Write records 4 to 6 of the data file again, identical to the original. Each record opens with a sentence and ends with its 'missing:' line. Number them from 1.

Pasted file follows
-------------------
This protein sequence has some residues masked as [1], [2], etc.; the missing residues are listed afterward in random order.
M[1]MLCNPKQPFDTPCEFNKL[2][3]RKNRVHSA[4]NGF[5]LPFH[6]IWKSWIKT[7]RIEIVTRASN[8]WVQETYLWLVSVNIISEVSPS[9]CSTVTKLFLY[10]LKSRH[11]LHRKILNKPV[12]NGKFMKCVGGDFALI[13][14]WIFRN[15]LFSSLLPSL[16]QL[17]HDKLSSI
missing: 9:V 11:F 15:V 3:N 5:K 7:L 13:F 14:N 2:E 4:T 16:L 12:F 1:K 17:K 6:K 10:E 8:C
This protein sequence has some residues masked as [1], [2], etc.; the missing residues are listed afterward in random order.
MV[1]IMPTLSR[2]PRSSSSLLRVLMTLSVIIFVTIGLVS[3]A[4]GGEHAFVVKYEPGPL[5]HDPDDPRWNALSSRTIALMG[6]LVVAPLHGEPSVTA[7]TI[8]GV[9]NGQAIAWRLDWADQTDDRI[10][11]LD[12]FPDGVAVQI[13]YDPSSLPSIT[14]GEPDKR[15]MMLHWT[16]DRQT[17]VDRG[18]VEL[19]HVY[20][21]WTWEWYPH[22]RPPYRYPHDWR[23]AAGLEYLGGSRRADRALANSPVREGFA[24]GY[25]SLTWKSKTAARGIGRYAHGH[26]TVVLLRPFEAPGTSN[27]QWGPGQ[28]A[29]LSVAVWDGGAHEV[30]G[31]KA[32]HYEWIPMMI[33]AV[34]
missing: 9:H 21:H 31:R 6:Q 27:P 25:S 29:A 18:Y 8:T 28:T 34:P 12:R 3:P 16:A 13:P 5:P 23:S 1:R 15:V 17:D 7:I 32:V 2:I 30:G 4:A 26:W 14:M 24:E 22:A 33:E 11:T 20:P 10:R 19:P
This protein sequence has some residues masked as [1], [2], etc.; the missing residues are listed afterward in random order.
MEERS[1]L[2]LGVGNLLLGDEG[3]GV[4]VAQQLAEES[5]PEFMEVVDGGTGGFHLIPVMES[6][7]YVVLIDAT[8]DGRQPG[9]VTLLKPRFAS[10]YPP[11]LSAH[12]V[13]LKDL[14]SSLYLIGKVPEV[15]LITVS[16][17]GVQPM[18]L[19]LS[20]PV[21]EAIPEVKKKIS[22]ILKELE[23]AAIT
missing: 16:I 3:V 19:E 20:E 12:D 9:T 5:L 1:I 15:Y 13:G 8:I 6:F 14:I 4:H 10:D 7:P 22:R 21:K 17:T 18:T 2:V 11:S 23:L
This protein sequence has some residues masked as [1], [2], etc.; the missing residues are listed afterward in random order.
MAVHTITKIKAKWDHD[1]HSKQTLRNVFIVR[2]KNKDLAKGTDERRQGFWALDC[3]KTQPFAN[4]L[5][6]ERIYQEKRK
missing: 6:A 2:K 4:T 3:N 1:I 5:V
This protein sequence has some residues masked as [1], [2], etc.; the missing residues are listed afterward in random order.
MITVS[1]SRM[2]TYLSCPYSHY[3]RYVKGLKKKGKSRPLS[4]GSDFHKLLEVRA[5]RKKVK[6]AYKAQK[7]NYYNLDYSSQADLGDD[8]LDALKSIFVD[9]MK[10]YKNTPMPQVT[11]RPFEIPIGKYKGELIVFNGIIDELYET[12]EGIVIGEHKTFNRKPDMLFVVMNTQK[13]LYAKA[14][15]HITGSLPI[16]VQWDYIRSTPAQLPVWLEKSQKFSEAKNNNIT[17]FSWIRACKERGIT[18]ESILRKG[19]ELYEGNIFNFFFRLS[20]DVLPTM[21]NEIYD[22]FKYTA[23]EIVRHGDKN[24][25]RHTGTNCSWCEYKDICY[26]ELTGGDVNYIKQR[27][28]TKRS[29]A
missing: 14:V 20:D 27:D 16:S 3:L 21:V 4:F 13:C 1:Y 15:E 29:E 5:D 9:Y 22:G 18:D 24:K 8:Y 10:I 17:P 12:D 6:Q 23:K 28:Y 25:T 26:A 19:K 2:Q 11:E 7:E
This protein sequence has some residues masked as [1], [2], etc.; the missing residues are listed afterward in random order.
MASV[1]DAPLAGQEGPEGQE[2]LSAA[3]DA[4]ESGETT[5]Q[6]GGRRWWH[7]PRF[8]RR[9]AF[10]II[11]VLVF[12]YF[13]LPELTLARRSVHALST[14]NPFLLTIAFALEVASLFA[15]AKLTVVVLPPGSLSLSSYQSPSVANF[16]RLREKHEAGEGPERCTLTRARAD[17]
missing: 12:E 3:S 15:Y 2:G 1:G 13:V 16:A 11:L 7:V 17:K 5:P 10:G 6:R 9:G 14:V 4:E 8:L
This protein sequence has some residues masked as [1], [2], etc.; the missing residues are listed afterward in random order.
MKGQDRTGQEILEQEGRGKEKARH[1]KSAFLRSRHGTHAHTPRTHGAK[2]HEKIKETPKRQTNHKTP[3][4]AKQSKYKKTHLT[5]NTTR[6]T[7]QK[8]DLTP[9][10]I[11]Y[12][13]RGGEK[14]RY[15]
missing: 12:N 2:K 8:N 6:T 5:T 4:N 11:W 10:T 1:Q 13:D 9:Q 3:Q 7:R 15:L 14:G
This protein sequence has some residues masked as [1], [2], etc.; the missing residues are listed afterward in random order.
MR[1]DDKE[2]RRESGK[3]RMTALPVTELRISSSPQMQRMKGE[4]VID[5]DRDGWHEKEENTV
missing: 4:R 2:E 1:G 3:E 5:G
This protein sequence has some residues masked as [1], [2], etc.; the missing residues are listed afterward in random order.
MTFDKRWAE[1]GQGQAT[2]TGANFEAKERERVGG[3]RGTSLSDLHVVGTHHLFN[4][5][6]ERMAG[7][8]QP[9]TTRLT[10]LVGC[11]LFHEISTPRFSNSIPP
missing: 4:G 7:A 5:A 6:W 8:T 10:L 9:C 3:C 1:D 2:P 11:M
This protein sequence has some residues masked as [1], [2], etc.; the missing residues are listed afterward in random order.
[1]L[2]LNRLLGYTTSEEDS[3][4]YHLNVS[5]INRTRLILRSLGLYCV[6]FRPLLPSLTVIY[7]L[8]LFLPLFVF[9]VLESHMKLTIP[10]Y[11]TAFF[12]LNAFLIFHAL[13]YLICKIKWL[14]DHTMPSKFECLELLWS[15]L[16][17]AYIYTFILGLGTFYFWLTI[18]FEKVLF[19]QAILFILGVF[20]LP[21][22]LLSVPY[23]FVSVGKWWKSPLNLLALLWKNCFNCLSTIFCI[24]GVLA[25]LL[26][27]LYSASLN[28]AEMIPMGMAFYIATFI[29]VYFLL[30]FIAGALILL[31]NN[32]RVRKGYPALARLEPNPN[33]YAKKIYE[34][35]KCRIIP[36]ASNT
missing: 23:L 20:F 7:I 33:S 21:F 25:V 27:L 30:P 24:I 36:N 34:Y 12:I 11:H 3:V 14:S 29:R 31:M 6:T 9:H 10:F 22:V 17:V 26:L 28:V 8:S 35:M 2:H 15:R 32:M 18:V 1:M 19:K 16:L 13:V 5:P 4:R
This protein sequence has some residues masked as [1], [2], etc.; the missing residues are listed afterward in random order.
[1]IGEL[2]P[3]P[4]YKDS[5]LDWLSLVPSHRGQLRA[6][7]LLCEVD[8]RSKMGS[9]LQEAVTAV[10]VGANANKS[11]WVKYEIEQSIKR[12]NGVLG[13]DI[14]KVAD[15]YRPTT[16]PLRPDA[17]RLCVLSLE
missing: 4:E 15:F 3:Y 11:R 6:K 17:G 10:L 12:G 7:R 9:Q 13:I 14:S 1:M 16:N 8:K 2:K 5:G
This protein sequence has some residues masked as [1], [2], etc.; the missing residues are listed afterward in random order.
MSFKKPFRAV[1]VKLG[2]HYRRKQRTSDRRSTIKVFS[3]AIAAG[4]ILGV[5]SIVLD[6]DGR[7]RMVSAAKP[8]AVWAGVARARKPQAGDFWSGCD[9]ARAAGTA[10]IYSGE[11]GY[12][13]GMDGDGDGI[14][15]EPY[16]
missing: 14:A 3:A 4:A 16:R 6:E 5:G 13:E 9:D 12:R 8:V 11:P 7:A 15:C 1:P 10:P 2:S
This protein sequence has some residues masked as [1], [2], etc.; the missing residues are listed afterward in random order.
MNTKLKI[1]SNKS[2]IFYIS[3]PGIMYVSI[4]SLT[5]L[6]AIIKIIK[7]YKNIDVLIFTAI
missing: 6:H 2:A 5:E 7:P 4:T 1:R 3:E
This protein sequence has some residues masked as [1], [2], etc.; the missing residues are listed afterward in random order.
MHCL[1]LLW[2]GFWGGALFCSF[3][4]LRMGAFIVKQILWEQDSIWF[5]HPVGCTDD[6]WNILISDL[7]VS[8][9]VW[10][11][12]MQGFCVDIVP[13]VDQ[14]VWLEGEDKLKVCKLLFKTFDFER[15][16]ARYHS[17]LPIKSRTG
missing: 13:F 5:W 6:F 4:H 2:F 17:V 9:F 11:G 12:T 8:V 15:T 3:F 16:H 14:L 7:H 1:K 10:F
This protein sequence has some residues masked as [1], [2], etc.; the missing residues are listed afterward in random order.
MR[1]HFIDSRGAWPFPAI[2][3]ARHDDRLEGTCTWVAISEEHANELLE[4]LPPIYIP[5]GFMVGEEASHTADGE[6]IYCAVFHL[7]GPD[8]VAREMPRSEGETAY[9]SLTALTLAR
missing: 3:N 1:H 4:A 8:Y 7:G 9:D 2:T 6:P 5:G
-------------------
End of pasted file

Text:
This protein sequence has some residues masked as [1], [2], etc.; the missing residues are listed afterward in random order.
MAVHTITKIKAKWDHD[1]HSKQTLRNVFIVR[2]KNKDLAKGTDERRQGFWALDC[3]KTQPFAN[4]L[5][6]ERIYQEKRK
missing: 6:A 2:K 4:T 3:N 1:I 5:V
This protein sequence has some residues masked as [1], [2], etc.; the missing residues are listed afterward in random order.
MITVS[1]SRM[2]TYLSCPYSHY[3]RYVKGLKKKGKSRPLS[4]GSDFHKLLEVRA[5]RKKVK[6]AYKAQK[7]NYYNLDYSSQADLGDD[8]LDALKSIFVD[9]MK[10]YKNTPMPQVT[11]RPFEIPIGKYKGELIVFNGIIDELYET[12]EGIVIGEHKTFNRKPDMLFVVMNTQK[13]LYAKA[14][15]HITGSLPI[16]VQWDYIRSTPAQLPVWLEKSQKFSEAKNNNIT[17]FSWIRACKERGIT[18]ESILRKG[19]ELYEGNIFNFFFRLS[20]DVLPTM[21]NEIYD[22]FKYTA[23]EIVRHGDKN[24][25]RHTGTNCSWCEYKDICY[26]ELTGGDVNYIKQR[27][28]TKRS[29]A
missing: 14:V 20:D 27:D 16:S 3:L 21:V 4:F 13:C 1:Y 15:E 29:E 5:D 9:Y 22:G 18:D 24:K 8:Y 10:I 17:P 12:D 6:Q 23:K 28:Y 25:T 26:A 19:K 2:Q 11:E 7:E
This protein sequence has some residues masked as [1], [2], etc.; the missing residues are listed afterward in random order.
MASV[1]DAPLAGQEGPEGQE[2]LSAA[3]DA[4]ESGETT[5]Q[6]GGRRWWH[7]PRF[8]RR[9]AF[10]II[11]VLVF[12]YF[13]LPELTLARRSVHALST[14]NPFLLTIAFALEVASLFA[15]AKLTVVVLPPGSLSLSSYQSPSVANF[16]RLREKHEAGEGPERCTLTRARAD[17]
missing: 12:E 3:S 15:Y 2:G 1:G 13:V 16:A 11:L 7:V 17:K 5:P 10:G 6:R 9:G 14:V 4:E 8:L